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speech. It would make us melancholy to observe in outward life, in action, and character, so little difference visible between us and the children of this world; and we should never cease to cry, "Lord, perform a miracle for thy people; let power from on high flow around us; place us as fiery beacons in the cold and dismal night; and grant that thy church may be beautiful as the moon, or as the morning-dawn; scattering blessings like the sun, yet terrible as the lances of an host; that every one may know whose people we are, and that Thou mayest be glorified and praised by the whole world!" Certainly the prayer was heard; and even on this side the grave, a halo of heavenly brightness casts a mild radiance over the church, dissipating the shadows which envelope it while on earth.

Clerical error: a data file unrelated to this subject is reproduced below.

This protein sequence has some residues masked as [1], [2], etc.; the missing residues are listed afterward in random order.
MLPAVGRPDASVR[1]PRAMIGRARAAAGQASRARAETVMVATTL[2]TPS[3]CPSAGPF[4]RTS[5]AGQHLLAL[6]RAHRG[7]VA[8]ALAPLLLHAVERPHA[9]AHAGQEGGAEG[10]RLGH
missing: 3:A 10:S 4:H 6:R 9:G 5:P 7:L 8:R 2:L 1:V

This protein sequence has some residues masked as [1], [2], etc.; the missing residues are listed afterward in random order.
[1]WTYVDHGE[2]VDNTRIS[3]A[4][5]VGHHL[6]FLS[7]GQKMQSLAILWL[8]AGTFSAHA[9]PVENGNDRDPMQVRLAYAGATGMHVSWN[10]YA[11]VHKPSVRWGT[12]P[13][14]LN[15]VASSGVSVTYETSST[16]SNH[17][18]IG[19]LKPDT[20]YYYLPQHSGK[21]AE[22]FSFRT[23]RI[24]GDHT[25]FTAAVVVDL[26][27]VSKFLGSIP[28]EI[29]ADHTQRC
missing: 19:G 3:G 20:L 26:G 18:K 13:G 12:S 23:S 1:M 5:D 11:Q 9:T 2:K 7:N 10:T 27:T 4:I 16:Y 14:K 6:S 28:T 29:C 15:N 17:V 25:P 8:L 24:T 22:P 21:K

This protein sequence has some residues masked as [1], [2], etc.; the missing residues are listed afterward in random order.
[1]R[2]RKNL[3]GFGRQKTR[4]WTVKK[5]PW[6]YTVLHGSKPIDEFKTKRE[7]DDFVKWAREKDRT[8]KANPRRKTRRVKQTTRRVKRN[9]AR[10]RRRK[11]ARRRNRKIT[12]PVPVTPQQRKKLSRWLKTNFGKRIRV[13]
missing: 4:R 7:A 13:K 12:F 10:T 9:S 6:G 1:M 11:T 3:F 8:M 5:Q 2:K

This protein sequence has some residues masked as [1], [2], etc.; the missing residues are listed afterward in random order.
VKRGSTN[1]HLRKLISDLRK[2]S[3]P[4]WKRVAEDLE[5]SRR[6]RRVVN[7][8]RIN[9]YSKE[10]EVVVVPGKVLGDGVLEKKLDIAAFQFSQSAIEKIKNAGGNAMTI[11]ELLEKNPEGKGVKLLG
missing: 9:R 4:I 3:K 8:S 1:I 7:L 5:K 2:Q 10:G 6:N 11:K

Hear now how the Lord answered the bold request of his servant Moses. Far from putting to shame this courageous petitioner, or damping by reproof the ardour of his soul, it seems as though he added fuel to the flame already in his heart, and poured in new oil to make it burn more brightly. "I will do this thing also that thou hast spoken," says the Lord: and when Moses on hearing this becomes enraptured with joy, he continues, repeating word for word the old assurances of his love: "For thou hast found grace in my sight, and I know thee by name." Moses no longer knows what is happening to him; he feels as though he were transported into the third heaven; he now stands upon a height of new-testament freedom, light, and joy, such as his spirit had never before experienced; and whilst he is in the full enjoyment of the